Film: “The Legend of Michael Mishra”; Director: Manish Jha; Cast: Arshad Warsi, Aditi Rao Hydari, Boman Irani, Kayoze Irani; Rating: *
In one of the early scenes of the film we are told, “Don’t have an opinion about Michael, cause like time, your opinion about him will change too.”
And lo behold, it surely does
The narration begins with a group of college students on an educational tour taking a break at the famed Michael Mishra’s Dhaba which is off a highway, where, the purported manager, FPji (Boman Irani) volunteers to narrate the Legend of Michael Mishra to the unenthusiastic group.
The first half hour of the nearly two hour film gives you nuggets of information highlighting why Michael (Arshad Warsi) is considered a legend.
As a teenager, Michael a tailor, not by design but by accident, becomes the most sought after don in Bihar. He chances upon a young girl and falls in love with her at first sight. They hardly exchange a “hello”, and the young Romeo is whisked off by the police.
Ever since then Michael has been trying to track his lady love. And years later, when they meet, she tells him to mend his ways. So our dear friend “Michael Bhai,” surrenders to the police with the aim of attaining his, “paapon ka prayschit.”
What follows is a case of romance going awry.
The format of the plot with Boman Irani, as the narrator of the tale, initially seems like a case of lazily crafted writing. But the discerning twist at the end putting him in perspective, is a pleasant surprise.
Apart from that, Michael Mishra’s tale is far from being legendary. The narrative drags sloppily through the first half and by interval you are so disinterested in the film and its outcome.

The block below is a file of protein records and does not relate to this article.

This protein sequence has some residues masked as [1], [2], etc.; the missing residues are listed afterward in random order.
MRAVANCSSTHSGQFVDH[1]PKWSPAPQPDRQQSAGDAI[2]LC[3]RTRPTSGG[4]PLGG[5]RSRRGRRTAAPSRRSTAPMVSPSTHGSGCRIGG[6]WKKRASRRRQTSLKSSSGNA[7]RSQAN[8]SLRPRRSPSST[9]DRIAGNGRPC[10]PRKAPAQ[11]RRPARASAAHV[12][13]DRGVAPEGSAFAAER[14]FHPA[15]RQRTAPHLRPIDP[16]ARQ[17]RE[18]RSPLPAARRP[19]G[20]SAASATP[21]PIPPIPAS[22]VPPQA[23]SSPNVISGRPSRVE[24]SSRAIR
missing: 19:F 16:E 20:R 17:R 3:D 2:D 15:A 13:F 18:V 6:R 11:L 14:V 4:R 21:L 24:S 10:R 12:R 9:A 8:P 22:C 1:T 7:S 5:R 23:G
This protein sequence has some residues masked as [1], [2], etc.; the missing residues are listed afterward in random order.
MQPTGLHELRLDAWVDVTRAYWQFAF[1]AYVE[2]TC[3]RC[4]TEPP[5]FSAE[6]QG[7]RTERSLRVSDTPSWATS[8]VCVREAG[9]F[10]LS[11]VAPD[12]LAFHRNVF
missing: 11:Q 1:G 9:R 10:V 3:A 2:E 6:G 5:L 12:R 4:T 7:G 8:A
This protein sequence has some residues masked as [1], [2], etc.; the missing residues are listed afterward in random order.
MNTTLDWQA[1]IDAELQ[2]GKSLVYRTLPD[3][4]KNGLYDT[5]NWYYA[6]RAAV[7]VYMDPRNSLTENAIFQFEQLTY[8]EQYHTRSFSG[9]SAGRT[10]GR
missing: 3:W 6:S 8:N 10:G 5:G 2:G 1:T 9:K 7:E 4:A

Grudgingly, the second half picks up on a senseless note. One has to cultivate a sense of wit to absorb some illogical dialogues otherwise, humour is a distant cry.
The performances too are not worth boasting about. Arshad, otherwise a talented actor with a brilliant track record for his comic timing, as Michael lacks the bounce and spirit of a romantic. He sleepwalks through his role. His on-screen chemistry with Aditi Rao Hydari is perfunctory.
Aditi is porcelain stiff as Varsha Shukla, Michael’s love interest. She makes no efforts to bring life to her character.
Kayoze Irani is sincere as Michael’s lackey, Half Pant. He does bring a chuckle or two in this dramedy.
Boman Irani as the narrator “FP” has nothing much to offer.
On the technical front, the sets seem newly minted and garish. Visually, the frames are colourful and chaotic and the camerawork with haphazard and jerky camera movements, is an eyesore.
The lyrics and tone of the songs are rustic and egregious.
Overall, this film is far from a strikingly designed epic and is not worth the ticket price.